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The Federal Communications Commission voted today to lay down a number of basic rules that ban Internet service providers from blocking specific content and help keep the web open.

The new rules keep ISPs from blocking specific websites and other content. The rules also allow ISPs to throttle web connections if they believe their customers are using too much bandwidth, but require the ISPs to be “reasonable” when doing so. Internet providers also have to have a greater level of transparency.

But wireless telecommunications companies were exempt from the packet discrimination rules — which is a bit of a head scratcher. Mobile web use is growing rapidly and some actually rely on wireless networks for their Internet usage through mobile hot-spot devices. Without those rules in place, wireless companies are free to stop some smartphone users from taking advantage of their data plans by throttling download and upload speeds.

Both Google and Verizon agreed that wireless web access requires a different set of tools and technology. The chief executives for both companies said too many rules would hamper a provider’s ability to optimize its network, a suggestion FCC chairman Julius Genachowski (pictured left) was less than thrilled with. Google CEO Eric Schmidt said that both companies had been in discussions for over a year, and that they already had discussions with the FCC.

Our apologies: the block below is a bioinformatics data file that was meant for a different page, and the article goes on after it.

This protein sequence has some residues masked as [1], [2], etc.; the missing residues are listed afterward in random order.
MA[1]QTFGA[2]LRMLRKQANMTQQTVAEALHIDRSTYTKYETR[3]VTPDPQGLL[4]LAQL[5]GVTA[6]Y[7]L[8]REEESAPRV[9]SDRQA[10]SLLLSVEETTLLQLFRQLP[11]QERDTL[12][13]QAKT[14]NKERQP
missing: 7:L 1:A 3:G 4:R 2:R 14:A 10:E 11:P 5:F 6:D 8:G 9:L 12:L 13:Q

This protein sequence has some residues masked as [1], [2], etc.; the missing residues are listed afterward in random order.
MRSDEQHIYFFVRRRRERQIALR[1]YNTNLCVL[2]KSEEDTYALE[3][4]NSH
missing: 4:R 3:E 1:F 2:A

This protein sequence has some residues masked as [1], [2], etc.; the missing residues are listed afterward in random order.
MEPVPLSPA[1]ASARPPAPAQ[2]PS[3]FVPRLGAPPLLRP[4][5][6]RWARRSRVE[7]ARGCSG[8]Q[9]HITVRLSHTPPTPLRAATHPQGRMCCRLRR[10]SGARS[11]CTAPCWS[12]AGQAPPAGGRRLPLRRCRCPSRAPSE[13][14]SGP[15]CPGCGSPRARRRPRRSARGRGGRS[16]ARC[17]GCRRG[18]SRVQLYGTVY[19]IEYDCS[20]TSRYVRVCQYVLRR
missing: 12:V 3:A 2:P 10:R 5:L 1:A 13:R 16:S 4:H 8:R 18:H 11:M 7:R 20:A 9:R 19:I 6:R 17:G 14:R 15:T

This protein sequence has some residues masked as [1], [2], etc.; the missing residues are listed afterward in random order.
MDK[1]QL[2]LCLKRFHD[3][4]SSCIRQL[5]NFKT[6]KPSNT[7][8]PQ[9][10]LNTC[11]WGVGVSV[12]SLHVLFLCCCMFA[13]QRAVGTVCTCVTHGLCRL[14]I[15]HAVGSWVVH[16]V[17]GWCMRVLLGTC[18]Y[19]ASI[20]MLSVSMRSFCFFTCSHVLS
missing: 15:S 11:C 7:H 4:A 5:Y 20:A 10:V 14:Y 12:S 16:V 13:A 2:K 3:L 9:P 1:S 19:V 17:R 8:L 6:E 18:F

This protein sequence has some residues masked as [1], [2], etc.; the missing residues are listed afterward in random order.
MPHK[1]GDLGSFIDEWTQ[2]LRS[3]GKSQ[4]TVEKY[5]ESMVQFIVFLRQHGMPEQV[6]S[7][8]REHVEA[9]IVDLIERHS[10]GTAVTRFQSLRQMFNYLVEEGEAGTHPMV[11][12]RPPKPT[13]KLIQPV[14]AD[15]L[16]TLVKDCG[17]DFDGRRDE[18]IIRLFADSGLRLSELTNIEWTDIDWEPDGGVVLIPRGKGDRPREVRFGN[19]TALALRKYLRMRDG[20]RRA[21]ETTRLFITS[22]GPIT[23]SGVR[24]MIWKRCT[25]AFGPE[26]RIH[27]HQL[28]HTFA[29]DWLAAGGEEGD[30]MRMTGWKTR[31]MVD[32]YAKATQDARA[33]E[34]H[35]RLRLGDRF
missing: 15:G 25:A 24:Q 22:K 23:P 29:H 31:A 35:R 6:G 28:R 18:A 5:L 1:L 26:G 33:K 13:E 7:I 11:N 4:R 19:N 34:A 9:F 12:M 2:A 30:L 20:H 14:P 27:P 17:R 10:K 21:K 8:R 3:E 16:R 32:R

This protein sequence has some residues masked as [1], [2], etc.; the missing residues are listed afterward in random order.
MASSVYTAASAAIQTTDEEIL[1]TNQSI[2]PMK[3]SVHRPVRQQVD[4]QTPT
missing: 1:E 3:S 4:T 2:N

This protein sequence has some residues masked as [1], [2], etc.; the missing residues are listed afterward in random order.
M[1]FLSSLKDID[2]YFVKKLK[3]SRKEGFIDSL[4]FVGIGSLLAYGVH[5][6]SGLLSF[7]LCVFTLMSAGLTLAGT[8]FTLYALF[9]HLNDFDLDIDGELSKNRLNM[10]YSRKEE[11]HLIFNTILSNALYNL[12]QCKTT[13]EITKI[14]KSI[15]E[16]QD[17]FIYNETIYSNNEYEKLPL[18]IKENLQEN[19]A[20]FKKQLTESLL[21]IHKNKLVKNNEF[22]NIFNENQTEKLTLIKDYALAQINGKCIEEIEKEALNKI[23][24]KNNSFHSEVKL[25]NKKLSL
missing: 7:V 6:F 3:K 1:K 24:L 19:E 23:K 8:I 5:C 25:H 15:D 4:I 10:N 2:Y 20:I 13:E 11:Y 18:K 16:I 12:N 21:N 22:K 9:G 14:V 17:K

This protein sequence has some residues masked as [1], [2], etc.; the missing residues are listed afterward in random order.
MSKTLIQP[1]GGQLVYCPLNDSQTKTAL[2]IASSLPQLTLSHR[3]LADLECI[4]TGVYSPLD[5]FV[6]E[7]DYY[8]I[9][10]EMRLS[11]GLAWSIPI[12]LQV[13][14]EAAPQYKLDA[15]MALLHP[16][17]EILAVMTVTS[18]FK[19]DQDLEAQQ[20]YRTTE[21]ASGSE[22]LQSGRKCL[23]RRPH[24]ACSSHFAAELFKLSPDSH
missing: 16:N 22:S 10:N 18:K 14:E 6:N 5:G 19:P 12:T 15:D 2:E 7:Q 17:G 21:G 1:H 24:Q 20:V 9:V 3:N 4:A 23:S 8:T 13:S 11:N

Government officials have been arguing about net neutrality for some time now. The idea first came up when the FCC ordered Comcast to halt plans to slow Internet traffic for peer-to-peer file sharers. A federal appeals court said that the FCC had overstepped its authority. The vote happened right down party lines, with both Republicans on the committee voting against the new net neutrality rules.

Back when President Barack Obama was campaigning for office, he made net neutrality a big part of his tech policy platform. But as wireless Internet use continues to grow, it’s unclear whether the FCC will step in and begin regulating that space and lay out a new set of net neutrality rules for wireless providers.

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